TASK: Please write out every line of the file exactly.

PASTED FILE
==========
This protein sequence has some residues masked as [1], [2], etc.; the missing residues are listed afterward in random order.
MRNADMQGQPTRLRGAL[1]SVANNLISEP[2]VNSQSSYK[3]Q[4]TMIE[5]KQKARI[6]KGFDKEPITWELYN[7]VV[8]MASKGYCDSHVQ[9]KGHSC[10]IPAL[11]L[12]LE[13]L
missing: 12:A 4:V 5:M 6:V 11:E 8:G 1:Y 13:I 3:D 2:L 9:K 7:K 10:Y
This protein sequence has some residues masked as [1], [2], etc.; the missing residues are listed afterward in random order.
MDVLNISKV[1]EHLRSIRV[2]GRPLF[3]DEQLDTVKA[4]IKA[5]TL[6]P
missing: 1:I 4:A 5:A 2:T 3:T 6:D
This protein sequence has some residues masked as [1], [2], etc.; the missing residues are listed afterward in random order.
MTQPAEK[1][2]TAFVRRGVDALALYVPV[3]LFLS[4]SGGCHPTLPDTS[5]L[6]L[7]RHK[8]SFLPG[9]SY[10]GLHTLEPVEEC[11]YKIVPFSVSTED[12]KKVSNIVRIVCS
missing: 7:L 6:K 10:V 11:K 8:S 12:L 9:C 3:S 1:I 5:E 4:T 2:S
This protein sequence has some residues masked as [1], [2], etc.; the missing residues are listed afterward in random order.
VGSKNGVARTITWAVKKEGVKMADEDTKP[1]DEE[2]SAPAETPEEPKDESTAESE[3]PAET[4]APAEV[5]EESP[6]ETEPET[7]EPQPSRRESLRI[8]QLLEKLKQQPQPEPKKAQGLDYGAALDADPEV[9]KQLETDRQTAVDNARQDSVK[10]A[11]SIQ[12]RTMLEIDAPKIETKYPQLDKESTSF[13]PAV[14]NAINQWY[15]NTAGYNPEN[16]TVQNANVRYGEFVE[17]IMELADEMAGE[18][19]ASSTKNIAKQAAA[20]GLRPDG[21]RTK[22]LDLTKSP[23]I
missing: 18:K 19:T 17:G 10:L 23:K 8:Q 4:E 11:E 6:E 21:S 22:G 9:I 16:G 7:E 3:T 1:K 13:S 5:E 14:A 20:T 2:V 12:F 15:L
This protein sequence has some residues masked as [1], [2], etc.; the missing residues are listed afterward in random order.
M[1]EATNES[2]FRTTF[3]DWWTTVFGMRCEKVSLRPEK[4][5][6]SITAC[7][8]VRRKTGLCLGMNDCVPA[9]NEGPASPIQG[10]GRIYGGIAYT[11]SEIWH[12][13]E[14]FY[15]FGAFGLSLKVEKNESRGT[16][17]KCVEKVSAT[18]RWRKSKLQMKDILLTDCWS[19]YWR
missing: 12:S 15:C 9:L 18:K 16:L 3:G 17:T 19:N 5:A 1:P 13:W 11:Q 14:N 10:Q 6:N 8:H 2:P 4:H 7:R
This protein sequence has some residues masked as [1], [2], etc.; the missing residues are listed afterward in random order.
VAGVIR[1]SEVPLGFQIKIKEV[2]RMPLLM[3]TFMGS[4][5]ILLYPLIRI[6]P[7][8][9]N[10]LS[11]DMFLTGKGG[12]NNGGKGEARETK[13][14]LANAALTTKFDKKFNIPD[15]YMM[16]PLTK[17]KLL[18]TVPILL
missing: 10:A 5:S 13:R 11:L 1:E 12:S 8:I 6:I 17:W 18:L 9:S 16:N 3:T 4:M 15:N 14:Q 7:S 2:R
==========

This protein sequence has some residues masked as [1], [2], etc.; the missing residues are listed afterward in random order.
MRNADMQGQPTRLRGAL[1]SVANNLISEP[2]VNSQSSYK[3]Q[4]TMIE[5]KQKARI[6]KGFDKEPITWELYN[7]VV[8]MASKGYCDSHVQ[9]KGHSC[10]IPAL[11]L[12]LE[13]L
missing: 12:A 4:V 5:M 6:V 11:E 8:G 1:Y 13:I 3:D 2:L 9:K 7:K 10:Y
This protein sequence has some residues masked as [1], [2], etc.; the missing residues are listed afterward in random order.
MDVLNISKV[1]EHLRSIRV[2]GRPLF[3]DEQLDTVKA[4]IKA[5]TL[6]P
missing: 1:I 4:A 5:A 2:T 3:T 6:D
This protein sequence has some residues masked as [1], [2], etc.; the missing residues are listed afterward in random order.
MTQPAEK[1][2]TAFVRRGVDALALYVPV[3]LFLS[4]SGGCHPTLPDTS[5]L[6]L[7]RHK[8]SFLPG[9]SY[10]GLHTLEPVEEC[11]YKIVPFSVSTED[12]KKVSNIVRIVCS
missing: 7:L 6:K 10:V 11:K 8:S 12:L 9:C 3:S 1:I 5:E 4:T 2:S
This protein sequence has some residues masked as [1], [2], etc.; the missing residues are listed afterward in random order.
VGSKNGVARTITWAVKKEGVKMADEDTKP[1]DEE[2]SAPAETPEEPKDESTAESE[3]PAET[4]APAEV[5]EESP[6]ETEPET[7]EPQPSRRESLRI[8]QLLEKLKQQPQPEPKKAQGLDYGAALDADPEV[9]KQLETDRQTAVDNARQDSVK[10]A[11]SIQ[12]RTMLEIDAPKIETKYPQLDKESTSF[13]PAV[14]NAINQWY[15]NTAGYNPEN[16]TVQNANVRYGEFVE[17]IMELADEMAGE[18][19]ASSTKNIAKQAAA[20]GLRPDG[21]RTK[22]LDLTKSP[23]I
missing: 18:K 19:T 17:G 10:L 23:K 8:Q 4:E 11:E 6:E 21:S 22:G 9:I 16:G 7:E 3:T 1:K 13:S 5:E 14:A 20:T 2:V 12:F 15:L
This protein sequence has some residues masked as [1], [2], etc.; the missing residues are listed afterward in random order.
M[1]EATNES[2]FRTTF[3]DWWTTVFGMRCEKVSLRPEK[4][5][6]SITAC[7][8]VRRKTGLCLGMNDCVPA[9]NEGPASPIQG[10]GRIYGGIAYT[11]SEIWH[12][13]E[14]FY[15]FGAFGLSLKVEKNESRGT[16][17]KCVEKVSAT[18]RWRKSKLQMKDILLTDCWS[19]YWR
missing: 12:S 15:C 9:L 18:K 16:L 3:G 17:T 19:N 5:A 1:P 13:W 11:Q 14:N 10:Q 6:N 8:H 2:P 4:H 7:R
This protein sequence has some residues masked as [1], [2], etc.; the missing residues are listed afterward in random order.
VAGVIR[1]SEVPLGFQIKIKEV[2]RMPLLM[3]TFMGS[4][5]ILLYPLIRI[6]P[7][8][9]N[10]LS[11]DMFLTGKGG[12]NNGGKGEARETK[13][14]LANAALTTKFDKKFNIPD[15]YMM[16]PLTK[17]KLL[18]TVPILL
missing: 10:A 5:S 13:R 11:L 1:E 12:S 8:I 6:I 17:W 18:L 9:S 16:N 3:T 4:M 15:N 14:Q 7:S 2:R